So, we decide to take the bus to Battenbang as we’re both still not feeling 100% and, to be perfectly honest, the thought of two more days of riding on National Highway 5 across the flat, parched landscape doesn’t massively appeal. The plan in our heads now is to bus it to Battenbang, then chill out there for a few days and fully recover, before a final two days of riding into Siem Reap, rather than taking either bus or boat for this final stretch.
Taking the bus to Battembang is relatively straightforward. We have breakfast at the same place we dined last night, where, from our streetside table, we observe a guy whose job it is to flag down the coaches as they pass through, and bundle people on. After breakfast we cross over to the spot just outside the big Acleda Bank sign and, after a bit of negotiation, agree a fee of $20 for two people and two bikes (nominally, $6 per person and $4 per bike). It’s a bit steep but we feel it’s within the realms of a reasonable price.
Within a few minutes we’re bouncing down Highway 5 on a double decker coach, with our bikes stowed downstairs. Even though the inside of the coach is basically held together by bungee cords it’s comfortable enough. I spend much of the journey talking to my seating companion, a friendly 29 year old lad who is heading home ahead of Cambodian New Year.
We are dropped off a couple of km outside of town (standard Cambodge) which, due to the fact that I had to deflate my front tyre to take the wheel off and our bike pump is broken, means we face the minor humiliation (for cycle tourists) of having to get a $3 tuk tuk ride into town, with our bikes and luggage squeezed in alongside us! We get dropped at Hotel Royal, which other cycle bloggers have recommended, and take a good sized room with hot water, comfy bed and wifi for $10 a night. The staff here are all super friendly and helpful.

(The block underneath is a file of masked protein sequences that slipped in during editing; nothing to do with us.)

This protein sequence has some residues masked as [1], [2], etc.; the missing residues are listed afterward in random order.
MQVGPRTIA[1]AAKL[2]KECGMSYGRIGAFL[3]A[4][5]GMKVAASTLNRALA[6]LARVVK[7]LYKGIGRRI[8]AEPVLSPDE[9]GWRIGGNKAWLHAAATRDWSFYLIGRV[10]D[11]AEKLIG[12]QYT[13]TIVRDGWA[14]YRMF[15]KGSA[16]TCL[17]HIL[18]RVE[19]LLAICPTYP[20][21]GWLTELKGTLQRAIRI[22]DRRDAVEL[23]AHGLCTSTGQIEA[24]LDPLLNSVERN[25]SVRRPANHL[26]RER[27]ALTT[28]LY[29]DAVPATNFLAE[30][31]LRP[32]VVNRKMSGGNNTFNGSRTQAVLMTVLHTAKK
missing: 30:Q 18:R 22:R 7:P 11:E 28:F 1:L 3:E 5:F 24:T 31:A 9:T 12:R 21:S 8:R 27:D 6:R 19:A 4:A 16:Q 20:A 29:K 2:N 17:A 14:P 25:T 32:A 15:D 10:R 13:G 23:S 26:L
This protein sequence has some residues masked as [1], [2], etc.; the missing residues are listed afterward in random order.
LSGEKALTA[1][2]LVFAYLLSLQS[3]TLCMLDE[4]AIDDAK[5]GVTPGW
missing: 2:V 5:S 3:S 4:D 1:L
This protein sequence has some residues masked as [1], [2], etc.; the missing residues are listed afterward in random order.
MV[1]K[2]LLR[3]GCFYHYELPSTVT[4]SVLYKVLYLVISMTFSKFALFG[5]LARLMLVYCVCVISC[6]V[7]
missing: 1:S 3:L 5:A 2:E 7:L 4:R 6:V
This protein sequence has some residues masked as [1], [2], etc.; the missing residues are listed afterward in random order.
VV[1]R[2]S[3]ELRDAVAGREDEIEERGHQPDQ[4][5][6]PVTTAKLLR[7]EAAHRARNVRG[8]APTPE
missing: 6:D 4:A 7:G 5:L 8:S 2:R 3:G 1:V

On our first day in town, we focus on relaxing and exploring Battambang, which is a sleepy little place full of interesting buildings and cute little places to eat and drink. We download an architecture walking tour from ka-tours.org and then, naturally, do the tour by bike. It uncovers some interesting spots and is well worth doing.
On our second day we are a little more adventurous, cycling out of town 5km in the morning to ride the infamous bamboo train. This is an adorable little tourist attraction that basically involves sitting on a flat pallet (or ‘Norry’) partly made of bamboo and then racing down a rickety railway track (the old line to Phnom Penh) for a few km powered by what looks and sounds like an old lawnmower engine! There’s absolutely nothing to see or do except to cling on and hope you stay on the tracks.
When something comes the other way one of you has to stop, dismantle the carriage (the pallet sits on two sets of wheels), allow the other ‘train’ to pass, and then reassemble and carry on. It’s beautiful in its simplicity, and unintentionally hilarious too – you kind of expect to see Laurel & Hardy appear out of the bushes as a band strikes up some incidental music. At the end of the line there’s a small group of tourist trap stalls where you’re encouraged to part with your cash by a variety of villagers, but it’s all good natured fun; Rach buys a t-shirt for her nephew back home.
After lunch in town at a local Vegetarian-only cafe (a bit of a rarity here) we get back on the bikes to cycle to the Killing Cave and Bat Cave, about 15km south of town on a very good road. We sweat our way up the hills on foot after being told it’s too steep to cycle (we soon realise this is nonsense – we’ve tackled much worse!) and then have a good wander around the various stupas, pagodas, statues and monuments that are scattered all over the mountain. The Killing Cave is another odious reminder what the Khmer Rouge did; a grim mass grave, where the bodies of the dead were casually pushed down a shaft at the top of the cave into the pit below. There’s no audioguide or information as there is at the Killing Fields, but it’s still a powerful and poignant place.
At the top of the mountain, Phnom Sampou, we enjoy the unbroken views all the way back to Battambang. While I’m watching another tourist feed some monkeys and worrying that they’re about to swipe the food from her, a cunning little so and so goes for MY bag of dried banana, making me yelp with shock! These guys don’t miss a trick.
We head down the hill just in time to buy a cold beer and then sit back and enjoy the natural spectacle of hundreds of thousands of bats leaving their daytime roost for an evening of hunting and gathering. A noisy black trail snakes its way out of the hillside for a good 20 minutes as several dozen tourists gawp below. It’s quite a sight. To get back into town before dark we have to take our chances and cycle underneath the river of bats – I’ve never seen Rach cycle so fast! Luckily we both manage to escape the poo bombs and enjoy a great sunset ride back to Battembang.
After two enjoyable days here, we’re both feeling good and ready to push on for the final two days of riding to Siem Reap.